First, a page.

Scope and lifetime of variable

SCOPE AND LIFETIME OF A VARIBALE

The scope of a vriable is the part of the program for which the declaration is in effect.

In Java, the scope of such a variable is from its declaration to the end of the method.



The lifetime of a variable is the time period in which the variable has valid memory.
In Java, the lifetime of a variable is the period of time beginning when the method is entered and ending when execution of the method terminates.


Types of Scope of a varibale:
  • Local scope: "visible" within function or statement block from point of declaration until the end of the block.
  • Global scope: visible everywhere unless "hidden".
  • Class scope: "seen" by class members.
  • Namespace scope: visible within namespace block.
  • File scope: visible within current text file.
Type with lifetime of variable:
  • Static: A static variable is stored in the data segment of the "object file" of a program. Its lifetime is the entire duration of the program's execution.
  • Automatic: An automatic variable has a lifetime that begins when program execution enters the function or statement block or compound and ends when execution leaves the block. Automatic variables are stored in a "function call stack".
  • Dynamic: The lifetime of a dynamic object begins when memory is allocated for the object (e.g., by a call to malloc() or using new) and ends when memory is deallocated (e.g., by a call to free() or using delete). Dynamic objects are stored in "the heap".
Principles of Programming Languages

EasyExamNotes.com covered following topics in PPL.

Practicals:
Previous years solved papers:
A list of Video lectures
References:
  1. Sebesta,”Concept of programming Language”, Pearson Edu 
  2. Louden, “Programming Languages: Principles & Practices” , Cengage Learning 
  3. Tucker, “Programming Languages: Principles and paradigms “, Tata McGraw –Hill. 
  4. E Horowitz, "Programming Languages", 2nd Edition, Addison Wesley

Python Programming ↓ 👆
Java Programming ↓ 👆
JAVA EasyExamNotes.com covered following topics in these notes.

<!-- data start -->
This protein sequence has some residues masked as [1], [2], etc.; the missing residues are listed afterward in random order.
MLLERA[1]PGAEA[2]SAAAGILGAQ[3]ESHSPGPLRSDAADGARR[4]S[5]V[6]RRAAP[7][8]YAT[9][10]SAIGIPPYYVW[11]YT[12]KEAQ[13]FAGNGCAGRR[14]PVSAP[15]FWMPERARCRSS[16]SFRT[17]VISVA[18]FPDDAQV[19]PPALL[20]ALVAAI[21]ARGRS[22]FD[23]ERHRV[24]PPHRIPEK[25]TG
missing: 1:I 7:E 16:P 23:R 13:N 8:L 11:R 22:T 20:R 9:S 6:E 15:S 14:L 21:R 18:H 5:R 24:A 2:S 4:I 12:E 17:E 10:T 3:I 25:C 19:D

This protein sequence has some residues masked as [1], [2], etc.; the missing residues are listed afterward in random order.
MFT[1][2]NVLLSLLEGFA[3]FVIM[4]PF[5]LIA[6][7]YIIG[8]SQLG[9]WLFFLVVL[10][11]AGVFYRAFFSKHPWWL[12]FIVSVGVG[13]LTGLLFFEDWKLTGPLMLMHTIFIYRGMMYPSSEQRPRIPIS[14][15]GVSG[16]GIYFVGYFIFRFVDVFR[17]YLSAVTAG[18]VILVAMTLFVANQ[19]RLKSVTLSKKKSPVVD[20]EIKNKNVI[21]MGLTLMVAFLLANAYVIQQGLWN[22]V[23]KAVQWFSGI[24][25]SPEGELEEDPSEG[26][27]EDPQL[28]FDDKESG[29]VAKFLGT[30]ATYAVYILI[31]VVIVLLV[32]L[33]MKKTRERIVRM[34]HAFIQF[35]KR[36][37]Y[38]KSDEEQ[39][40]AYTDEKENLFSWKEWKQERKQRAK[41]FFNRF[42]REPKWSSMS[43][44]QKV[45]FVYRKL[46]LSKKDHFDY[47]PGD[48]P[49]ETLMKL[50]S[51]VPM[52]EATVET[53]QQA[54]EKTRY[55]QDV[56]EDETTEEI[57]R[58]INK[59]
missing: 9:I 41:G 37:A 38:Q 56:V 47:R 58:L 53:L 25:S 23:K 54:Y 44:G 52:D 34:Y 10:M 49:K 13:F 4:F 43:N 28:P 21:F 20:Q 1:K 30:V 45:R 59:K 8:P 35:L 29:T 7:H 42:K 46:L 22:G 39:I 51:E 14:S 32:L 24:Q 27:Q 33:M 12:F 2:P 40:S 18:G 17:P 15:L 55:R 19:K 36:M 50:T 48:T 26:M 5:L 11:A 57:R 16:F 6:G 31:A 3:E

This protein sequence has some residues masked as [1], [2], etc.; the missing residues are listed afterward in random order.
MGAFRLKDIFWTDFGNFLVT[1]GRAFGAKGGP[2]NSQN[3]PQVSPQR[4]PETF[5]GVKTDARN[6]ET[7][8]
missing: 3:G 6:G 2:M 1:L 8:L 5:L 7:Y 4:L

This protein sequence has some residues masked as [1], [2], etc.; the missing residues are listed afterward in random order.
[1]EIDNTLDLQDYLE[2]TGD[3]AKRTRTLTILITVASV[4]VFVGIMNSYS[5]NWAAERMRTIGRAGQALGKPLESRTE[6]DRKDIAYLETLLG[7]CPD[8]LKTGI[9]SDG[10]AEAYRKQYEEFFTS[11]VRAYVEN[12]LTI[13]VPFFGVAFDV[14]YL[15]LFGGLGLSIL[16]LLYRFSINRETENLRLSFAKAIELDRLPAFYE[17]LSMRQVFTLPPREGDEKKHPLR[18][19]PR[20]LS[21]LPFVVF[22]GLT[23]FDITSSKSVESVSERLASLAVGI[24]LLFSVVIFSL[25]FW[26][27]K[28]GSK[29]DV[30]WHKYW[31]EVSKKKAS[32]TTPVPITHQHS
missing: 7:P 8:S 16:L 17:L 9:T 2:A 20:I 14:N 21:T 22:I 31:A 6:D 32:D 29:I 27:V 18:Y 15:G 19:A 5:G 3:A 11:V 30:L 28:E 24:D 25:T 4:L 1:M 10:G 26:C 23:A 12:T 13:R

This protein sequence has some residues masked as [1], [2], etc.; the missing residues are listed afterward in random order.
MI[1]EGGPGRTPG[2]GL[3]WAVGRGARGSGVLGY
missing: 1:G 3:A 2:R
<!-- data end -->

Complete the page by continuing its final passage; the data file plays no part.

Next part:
JAVA Programs
Principles of Programming Languages ↓ 👆
Principles of Programming Languages
EasyExamNotes.com covered following topics in these notes.

Practicals:
Previous years solved papers:
A list of Video lectures References:
  1. Sebesta,”Concept of programming Language”, Pearson Edu 
  2. Louden, “Programming Languages: Principles & Practices” , Cengage Learning 
  3. Tucker, “Programming Languages: Principles and paradigms “, Tata McGraw –Hill. 
  4. E Horowitz, "Programming Languages", 2nd Edition, Addison Wesley

    Computer Organization and Architecture ↓ 👆

    Computer Organization and Architecture 

    EasyExamNotes.com covered following topics in these notes.

    1. Structure of desktop computers
    2. Logic gates
    3. Register organization
    4. Bus structure
    5. Addressing modes
    6. Register transfer language
    7. Direct mapping numericals
    8. Register in Assembly Language Programming
    9. Arrays in Assembly Language Programming

    References:

    1. William stalling ,“Computer Architecture and Organization” PHI
    2. Morris Mano , “Computer System Organization ”PHI

    Computer Network ↓ 👆
    Computer Network

    EasyExamNotes.com covered following topics in these notes.
    1. Data Link Layer
    2. Framing
    3. Byte count framing method
    4. Flag bytes with byte stuffing framing method
    5. Flag bits with bit stuffing framing method
    6. Physical layer coding violations framing method
    7. Error control in data link layer
    8. Stop and Wait scheme
    9. Sliding Window Protocol
    10. One bit sliding window protocol
    11. A protocol Using Go-Back-N
    12. Selective repeat protocol
    13. Application layer
    References:
    1. Andrew S. Tanenbaum, David J. Wetherall, “Computer Networks” Pearson Education.
    2. Douglas E Comer, “Internetworking with TCP/IP Principles, Protocols, And Architecture",Pearson Education
    3. KavehPahlavan, Prashant Krishnamurthy, “Networking Fundamentals”, Wiley Publication.
    4. Ying-Dar Lin, Ren-Hung Hwang, Fred Baker, “Computer Networks: An Open Source Approach”, McGraw Hill.